What to Know About Knee Walls

If insulating your attic is your latest home improvement project, you will likely see the term “knee wall” come up a few times. What is a knee wall, and why is it important when it comes to supporting your attic? Knee walls support the roof and rafters of the attic. Like way the human knee bends is similar to the structure of an attic knee wall. If the attic is framed with rafters and is unfinished, the room will have a triangular shape.

By definition, a knee wall is a short wall (under 3 feet) that is used to provide support to the rafters of the attic. Usually, they can be found in older homes where the top floor is an attic, but the space is usable, i.e. it’s been converted to a livable room. The knee wall blocks off the space that is too small, due to a sloping roof, to use for anything in the room.


What to Know About Knee Walls - Image 1


While knee walls are an important part of the structure of the attic, they actually contribute to uncomfortable home conditions and lack of energy efficiency.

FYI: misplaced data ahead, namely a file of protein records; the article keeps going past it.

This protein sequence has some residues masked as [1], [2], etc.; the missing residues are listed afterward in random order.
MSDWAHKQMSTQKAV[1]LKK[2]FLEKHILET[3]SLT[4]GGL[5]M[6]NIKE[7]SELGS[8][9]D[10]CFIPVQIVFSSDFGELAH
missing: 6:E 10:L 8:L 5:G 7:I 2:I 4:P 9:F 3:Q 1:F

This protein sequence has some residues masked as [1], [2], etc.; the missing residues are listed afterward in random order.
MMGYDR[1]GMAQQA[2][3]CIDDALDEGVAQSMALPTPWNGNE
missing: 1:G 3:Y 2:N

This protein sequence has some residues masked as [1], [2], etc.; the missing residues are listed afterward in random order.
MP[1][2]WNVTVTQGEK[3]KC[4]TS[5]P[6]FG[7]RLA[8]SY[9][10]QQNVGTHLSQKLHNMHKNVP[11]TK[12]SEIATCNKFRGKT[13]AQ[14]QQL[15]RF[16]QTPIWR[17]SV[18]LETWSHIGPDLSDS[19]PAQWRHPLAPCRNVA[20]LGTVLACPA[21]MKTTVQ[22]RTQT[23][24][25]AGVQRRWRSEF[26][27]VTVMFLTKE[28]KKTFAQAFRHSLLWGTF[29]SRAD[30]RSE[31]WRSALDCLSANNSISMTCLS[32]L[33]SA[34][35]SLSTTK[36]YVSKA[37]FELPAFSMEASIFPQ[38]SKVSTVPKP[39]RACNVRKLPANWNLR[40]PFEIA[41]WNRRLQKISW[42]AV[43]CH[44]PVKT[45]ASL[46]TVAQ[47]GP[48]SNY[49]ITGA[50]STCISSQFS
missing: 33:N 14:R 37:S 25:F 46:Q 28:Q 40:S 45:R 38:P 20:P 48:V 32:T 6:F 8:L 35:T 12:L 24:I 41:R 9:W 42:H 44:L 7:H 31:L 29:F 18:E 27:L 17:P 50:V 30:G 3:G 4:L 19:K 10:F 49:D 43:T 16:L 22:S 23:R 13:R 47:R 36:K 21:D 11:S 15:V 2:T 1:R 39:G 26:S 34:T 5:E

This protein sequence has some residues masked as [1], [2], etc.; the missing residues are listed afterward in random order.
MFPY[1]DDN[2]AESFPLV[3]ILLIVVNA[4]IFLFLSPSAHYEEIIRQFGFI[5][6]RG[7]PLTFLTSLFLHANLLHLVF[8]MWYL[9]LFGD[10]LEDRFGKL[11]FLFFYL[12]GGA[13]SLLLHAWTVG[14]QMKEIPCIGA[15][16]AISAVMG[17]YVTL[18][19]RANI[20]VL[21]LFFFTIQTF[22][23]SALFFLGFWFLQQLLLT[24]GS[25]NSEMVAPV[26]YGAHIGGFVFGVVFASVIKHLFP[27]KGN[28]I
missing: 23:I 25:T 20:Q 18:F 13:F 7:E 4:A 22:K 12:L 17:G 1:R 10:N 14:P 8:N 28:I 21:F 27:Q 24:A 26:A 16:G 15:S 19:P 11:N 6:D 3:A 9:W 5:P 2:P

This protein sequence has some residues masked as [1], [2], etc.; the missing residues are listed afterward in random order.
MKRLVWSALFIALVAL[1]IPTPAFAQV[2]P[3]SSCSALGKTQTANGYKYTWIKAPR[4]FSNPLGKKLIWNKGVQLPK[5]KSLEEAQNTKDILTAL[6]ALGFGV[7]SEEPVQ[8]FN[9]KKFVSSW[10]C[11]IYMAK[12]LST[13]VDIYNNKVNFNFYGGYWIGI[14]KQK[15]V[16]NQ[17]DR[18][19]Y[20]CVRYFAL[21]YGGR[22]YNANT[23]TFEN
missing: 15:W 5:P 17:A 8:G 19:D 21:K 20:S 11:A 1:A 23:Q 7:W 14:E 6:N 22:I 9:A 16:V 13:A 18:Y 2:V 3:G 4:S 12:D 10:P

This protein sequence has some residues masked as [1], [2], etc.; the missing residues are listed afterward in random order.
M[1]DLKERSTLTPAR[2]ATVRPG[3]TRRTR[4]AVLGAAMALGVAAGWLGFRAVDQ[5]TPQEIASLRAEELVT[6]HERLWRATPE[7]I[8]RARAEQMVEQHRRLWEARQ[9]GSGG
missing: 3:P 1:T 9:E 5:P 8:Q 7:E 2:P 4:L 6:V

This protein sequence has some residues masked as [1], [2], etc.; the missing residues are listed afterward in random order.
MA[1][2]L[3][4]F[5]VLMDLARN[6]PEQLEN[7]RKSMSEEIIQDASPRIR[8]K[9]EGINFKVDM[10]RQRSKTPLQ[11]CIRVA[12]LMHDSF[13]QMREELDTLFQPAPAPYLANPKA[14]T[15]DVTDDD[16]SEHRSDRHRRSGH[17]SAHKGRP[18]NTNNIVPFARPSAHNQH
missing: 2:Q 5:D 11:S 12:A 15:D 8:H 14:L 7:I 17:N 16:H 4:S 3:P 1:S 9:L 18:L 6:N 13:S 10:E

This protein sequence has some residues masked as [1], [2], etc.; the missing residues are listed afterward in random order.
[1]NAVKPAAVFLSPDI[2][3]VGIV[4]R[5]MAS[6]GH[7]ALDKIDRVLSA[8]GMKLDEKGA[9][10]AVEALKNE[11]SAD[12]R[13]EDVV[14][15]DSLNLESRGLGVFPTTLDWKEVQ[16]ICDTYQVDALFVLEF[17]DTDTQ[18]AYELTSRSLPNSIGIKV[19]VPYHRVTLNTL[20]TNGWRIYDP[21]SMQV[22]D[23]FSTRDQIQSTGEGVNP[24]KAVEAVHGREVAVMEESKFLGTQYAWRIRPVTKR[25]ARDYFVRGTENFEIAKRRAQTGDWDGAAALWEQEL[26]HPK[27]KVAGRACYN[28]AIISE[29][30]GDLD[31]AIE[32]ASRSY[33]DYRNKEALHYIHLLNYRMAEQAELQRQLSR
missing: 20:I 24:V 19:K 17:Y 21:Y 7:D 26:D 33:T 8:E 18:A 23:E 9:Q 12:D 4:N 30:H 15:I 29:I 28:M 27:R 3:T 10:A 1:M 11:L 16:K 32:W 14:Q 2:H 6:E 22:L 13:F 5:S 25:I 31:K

Issues with knee walls:

Knee walls tend to be overlooked as an insulation destination during construction. This means that the space behind the knee wall – the unfinished space that we don’t see – is actually letting unconditioned air into the seemingly finished and conditioned room. This can make your floors too hot in the summer and too cold in the winter. It also adds to your energy bills because you’re spending more to make your home comfortable and livable.

To see how much energy and air is being lost from your knee wall, schedule a home energy audit with Comfenergy. Our specialists are able to diagnose what kind of insulation solution or air sealing solution is best to keep your home performing at its best.